By WCS Headmaster Dr. Roger Erdvig
One of the aims that WCS has for our students and graduates is that they will be faithful disciples of Jesus Christ. This is a core element of why we exist as a school. However, shaping the heart of a young disciple is becoming harder and harder. From the intense pressure to conform to the spirit of the age, to the pervasive impact of the digital universe, we are in an uphill battle.
Recent research suggests that the number of young adults in the U.S. who identify as followers of Christ is rapidly shrinking year after year. 64% of young adults who grew up in church have dropped out of (and sometimes back into) church. The number of teens who identify as atheists has doubled in the last year. And this impacts their core beliefs. Consider this—most teens in the US believe that not recycling is more evil than viewing pornography. Only 10% of young adults who consider themselves Christian actually have a robust, life-shaping faith in Christ.
Have I convinced you yet of the uphill battle that WCS, our families, and our churches are facing? (Read about these stats and more at https://www.barna.com/category/millennials-generations/)
But, there is good news. Researchers David Kinnaman and Mark Matlock have extensively studied today’s Christian landscape, and they have discovered ways that we can cultivate robust faith in our students and young adults. They’ve written about what they’ve learned in a new book, Faith for Exiles: 5 Ways for a New Generation to Follow Jesus in Digital Babylon.
I’ll just pick one concept from their book to share with you. As the authors probed the faith lives of exemplary Christian young adults, this is what they found: “They want to get their hands dirty. Churches, schools, and families that ask more of young men and women and give them meaningful opportunities to be engaged are indispensable to their spiritual growth.” You read that right. Young people today crave being involved in real work, in the real world, with real people, solving real problems.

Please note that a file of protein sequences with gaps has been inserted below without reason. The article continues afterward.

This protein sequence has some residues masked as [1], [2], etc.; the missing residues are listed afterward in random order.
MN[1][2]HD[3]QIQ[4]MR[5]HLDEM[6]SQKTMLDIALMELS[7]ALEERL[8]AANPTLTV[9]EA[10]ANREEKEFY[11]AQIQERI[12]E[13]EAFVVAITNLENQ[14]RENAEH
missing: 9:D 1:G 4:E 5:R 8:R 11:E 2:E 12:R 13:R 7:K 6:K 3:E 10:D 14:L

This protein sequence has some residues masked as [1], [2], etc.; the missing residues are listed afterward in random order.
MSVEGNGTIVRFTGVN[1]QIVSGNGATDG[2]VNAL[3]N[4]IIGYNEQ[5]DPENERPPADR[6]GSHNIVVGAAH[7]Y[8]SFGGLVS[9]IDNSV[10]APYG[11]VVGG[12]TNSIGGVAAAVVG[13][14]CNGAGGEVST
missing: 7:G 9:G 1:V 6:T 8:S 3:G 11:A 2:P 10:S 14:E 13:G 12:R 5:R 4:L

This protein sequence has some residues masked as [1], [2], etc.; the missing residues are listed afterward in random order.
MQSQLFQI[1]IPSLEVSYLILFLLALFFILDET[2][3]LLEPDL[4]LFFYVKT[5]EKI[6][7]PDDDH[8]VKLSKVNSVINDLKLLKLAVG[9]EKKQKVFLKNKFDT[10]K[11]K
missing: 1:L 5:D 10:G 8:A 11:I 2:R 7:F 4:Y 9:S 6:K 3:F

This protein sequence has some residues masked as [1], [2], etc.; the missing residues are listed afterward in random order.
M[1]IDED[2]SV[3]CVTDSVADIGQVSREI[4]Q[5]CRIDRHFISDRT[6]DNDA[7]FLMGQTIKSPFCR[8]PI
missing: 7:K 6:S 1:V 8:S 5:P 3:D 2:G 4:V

WCS is responding by adjusting how we teach to include more opportunities for authentic service. But this is not just random “community service.” It will be service that is directly connected to what students are learning in the classroom. In fact, we envision a day when students understand that they are learning SO THAT they can serve. Learning in the U.S. has become a self-focused endeavor—students learn so that they can get a better grade, so that they can earn a higher GPA, so that they can get into a more competitive college, so that ultimately, they can get a better paying job. It’s all about “me.”
According to Faith for Exiles, this works against vibrant faith in Christ, and the remedy is simple: challenge students to serve others with what they’re learning. Give them a big mission to accomplish. Call them out and equip them as influencers who can actually do something to impact the culture. The good news is that young people want to be involved in something worthwhile and we simply need to raise our expectations and provide opportunities for them to be creators instead of merely being consumers.
In the months ahead, we will continue to share vision about the direction God is leading WCS. Yes, we exist in a dark, anti-Christian culture. But God is still calling us and our children to thrive with authentic faith as we partner with Him to bring His good news to every sphere of the culture.
Cultivating godly influencers
Wilmington Christian School provides a distinctively Christian, innovative education that effectively develops Godly influencers who are well prepared for life after high school and who impact the culture for Christ.